Supreme Court rules Boston discriminated against Christian group’s cross flag

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Supreme Court rules Boston discriminated against Christian group's cross flag

A unanimous Supreme Court ruled on Monday that Boston violated the free speech rights of a Christian group when it refused to allow them to fly a flag bearing the image of a cross on it from City Hall. 

Justice Stephen Breyer, penning the 9-0 decision, said Boston discriminated against Camp Constitution and its director Harold Shurtleff, overturning a lower court’s ruling that the city did not infringe upon its right to free speech. 

The decision pointed out that there are three flagpoles at City Hall — one flies the American flag, another the flag of the Commonwealth of Massachusetts and the third is usually used for Boston’s flag. 

But since 2005, the city has allowed the public to use the third flagpole to hoist other flags, noting that Pride Week, a community bank and emergency medical service workers have been marked by such flag-raising ceremonies. 

Boston has allowed 50 flags to be raised at 284 ceremonies between 2005 and 2017, Breyer wrote, with no record of refusing a request.

Camp Constitution requested to have a Christian flag be displayed at Boston City Hall in 2017.
Camp Constitution requested to have a Christian flag be displayed at Boston City Hall in 2017.
Getty Images/iStockphoto

Shurtleff and his group approached the city in 2017 seeking permission to fly a white banner with a red cross on a blue background known as the Christian flag.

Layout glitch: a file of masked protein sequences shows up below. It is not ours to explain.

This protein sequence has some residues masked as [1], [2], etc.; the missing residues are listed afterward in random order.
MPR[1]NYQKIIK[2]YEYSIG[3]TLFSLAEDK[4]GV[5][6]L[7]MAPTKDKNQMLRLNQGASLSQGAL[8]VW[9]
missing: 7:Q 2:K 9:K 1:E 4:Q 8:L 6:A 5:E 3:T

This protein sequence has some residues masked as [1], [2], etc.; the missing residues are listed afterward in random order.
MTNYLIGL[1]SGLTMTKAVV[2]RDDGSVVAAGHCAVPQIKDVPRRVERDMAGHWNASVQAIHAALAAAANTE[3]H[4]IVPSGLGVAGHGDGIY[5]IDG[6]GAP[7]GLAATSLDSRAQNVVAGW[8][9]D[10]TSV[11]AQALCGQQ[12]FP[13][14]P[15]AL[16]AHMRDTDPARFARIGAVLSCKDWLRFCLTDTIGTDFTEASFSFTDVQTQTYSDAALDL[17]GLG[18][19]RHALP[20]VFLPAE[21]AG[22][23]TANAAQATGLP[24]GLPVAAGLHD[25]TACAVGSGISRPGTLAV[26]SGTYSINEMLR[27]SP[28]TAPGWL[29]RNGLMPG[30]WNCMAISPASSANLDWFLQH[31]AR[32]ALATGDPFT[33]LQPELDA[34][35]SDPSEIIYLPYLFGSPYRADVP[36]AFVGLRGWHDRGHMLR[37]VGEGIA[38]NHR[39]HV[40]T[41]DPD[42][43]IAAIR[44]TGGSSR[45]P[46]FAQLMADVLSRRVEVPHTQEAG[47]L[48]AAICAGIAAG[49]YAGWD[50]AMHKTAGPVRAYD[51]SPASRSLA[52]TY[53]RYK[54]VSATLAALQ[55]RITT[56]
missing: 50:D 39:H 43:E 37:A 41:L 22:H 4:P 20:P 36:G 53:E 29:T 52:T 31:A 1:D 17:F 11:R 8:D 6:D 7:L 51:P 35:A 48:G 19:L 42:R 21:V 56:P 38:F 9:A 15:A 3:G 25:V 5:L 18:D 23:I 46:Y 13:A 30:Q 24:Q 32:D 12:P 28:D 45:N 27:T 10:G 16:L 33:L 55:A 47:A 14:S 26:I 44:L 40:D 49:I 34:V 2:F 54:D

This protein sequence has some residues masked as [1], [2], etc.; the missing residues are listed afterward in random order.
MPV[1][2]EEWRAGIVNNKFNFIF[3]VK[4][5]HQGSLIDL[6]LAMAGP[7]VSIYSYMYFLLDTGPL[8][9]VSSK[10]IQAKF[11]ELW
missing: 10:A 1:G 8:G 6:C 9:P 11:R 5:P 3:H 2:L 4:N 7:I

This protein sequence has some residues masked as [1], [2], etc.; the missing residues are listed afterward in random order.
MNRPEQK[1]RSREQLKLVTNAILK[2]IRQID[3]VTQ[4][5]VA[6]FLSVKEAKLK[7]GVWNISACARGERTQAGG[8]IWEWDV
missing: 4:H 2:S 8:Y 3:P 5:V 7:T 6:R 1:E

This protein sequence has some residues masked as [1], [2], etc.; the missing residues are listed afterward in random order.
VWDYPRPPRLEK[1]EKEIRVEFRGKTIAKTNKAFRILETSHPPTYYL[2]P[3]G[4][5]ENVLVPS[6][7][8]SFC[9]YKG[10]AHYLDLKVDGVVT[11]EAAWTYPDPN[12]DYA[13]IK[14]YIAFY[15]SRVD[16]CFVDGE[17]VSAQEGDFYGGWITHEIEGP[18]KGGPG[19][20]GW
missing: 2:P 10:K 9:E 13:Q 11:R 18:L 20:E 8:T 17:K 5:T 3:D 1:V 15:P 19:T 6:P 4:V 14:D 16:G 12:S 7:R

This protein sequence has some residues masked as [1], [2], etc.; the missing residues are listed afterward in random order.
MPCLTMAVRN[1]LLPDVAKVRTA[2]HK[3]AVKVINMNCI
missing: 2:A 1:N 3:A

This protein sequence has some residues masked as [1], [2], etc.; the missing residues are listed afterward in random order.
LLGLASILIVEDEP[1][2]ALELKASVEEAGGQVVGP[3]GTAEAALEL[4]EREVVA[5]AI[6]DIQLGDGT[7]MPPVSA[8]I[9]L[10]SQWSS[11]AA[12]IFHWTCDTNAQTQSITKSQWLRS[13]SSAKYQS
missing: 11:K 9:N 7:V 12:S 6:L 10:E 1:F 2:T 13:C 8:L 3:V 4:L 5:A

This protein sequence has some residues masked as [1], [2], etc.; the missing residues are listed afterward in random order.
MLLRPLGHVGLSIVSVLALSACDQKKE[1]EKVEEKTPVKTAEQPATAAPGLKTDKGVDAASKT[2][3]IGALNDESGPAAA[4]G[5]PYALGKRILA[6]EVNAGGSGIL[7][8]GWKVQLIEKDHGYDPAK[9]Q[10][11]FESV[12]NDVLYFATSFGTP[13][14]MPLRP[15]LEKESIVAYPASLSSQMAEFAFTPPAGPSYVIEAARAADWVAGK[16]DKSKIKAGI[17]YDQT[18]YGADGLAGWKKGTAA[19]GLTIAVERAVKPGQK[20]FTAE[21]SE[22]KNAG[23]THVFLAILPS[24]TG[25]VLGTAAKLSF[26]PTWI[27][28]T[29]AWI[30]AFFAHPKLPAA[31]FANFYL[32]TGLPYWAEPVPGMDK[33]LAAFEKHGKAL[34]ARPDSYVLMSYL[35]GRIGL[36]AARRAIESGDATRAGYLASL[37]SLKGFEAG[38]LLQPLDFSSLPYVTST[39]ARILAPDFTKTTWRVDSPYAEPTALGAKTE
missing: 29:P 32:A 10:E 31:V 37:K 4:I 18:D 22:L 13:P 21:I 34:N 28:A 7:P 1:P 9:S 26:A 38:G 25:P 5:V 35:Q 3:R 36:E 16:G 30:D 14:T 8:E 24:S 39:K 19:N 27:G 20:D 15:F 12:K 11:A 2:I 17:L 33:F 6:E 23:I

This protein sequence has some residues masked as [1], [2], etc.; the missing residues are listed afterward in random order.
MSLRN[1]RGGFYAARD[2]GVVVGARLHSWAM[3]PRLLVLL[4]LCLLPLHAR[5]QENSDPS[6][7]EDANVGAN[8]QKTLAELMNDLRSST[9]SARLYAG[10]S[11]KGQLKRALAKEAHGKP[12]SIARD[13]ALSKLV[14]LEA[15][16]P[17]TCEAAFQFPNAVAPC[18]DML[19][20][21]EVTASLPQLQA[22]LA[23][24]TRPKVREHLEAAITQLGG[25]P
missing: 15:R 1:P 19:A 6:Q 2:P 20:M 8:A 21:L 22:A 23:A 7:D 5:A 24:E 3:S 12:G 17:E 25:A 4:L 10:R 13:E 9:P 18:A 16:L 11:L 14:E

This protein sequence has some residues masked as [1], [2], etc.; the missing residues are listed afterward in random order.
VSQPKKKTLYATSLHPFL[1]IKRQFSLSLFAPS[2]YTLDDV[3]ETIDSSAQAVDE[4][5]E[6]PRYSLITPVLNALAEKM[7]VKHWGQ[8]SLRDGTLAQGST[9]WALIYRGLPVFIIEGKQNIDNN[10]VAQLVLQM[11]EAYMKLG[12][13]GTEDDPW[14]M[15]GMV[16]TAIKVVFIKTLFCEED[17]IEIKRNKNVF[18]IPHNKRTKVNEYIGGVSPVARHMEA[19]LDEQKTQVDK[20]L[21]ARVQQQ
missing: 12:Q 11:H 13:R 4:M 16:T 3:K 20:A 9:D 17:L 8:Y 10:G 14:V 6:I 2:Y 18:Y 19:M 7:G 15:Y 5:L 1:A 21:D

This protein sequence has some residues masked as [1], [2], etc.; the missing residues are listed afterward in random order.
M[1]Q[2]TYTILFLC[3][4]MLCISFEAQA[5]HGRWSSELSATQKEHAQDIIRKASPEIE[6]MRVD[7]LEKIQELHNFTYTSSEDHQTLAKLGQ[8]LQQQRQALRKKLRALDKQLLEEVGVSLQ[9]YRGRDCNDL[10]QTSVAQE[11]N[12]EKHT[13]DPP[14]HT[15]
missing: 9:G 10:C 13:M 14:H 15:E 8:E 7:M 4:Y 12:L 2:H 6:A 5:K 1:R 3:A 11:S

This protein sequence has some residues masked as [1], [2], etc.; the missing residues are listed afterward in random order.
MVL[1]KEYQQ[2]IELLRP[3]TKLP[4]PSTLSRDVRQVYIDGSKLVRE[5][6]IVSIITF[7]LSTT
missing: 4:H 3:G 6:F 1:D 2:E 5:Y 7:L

Breyer, who is among the liberal wing of the court and who will retire about this term, said the issue comes down to whether flying the flag is an act of government or a private matter involving Shurtleff. ​

He wrote that Boston’s “lack of meaningful involvement in the selection of flags or the crafting of their messages leads us to classify the flag raisings as private, not government, speech.” 

The city had never refused to raise a flag between 2005 in 2017.
The city had never refused to raise a flag between 2005 in 2017.
Getty Images
The Supreme Court ruled 9-0 in favor of Shurtleff and Camp Constitution.
The Supreme Court ruled 9-0 in favor of Shurtleff and Camp Constitution.
Facebook/Hal Shurtleff

Denying the request “discriminated based on religious viewpoint” and violated the First Amendment’s free speech protections, Breyer said.​

With Post wires

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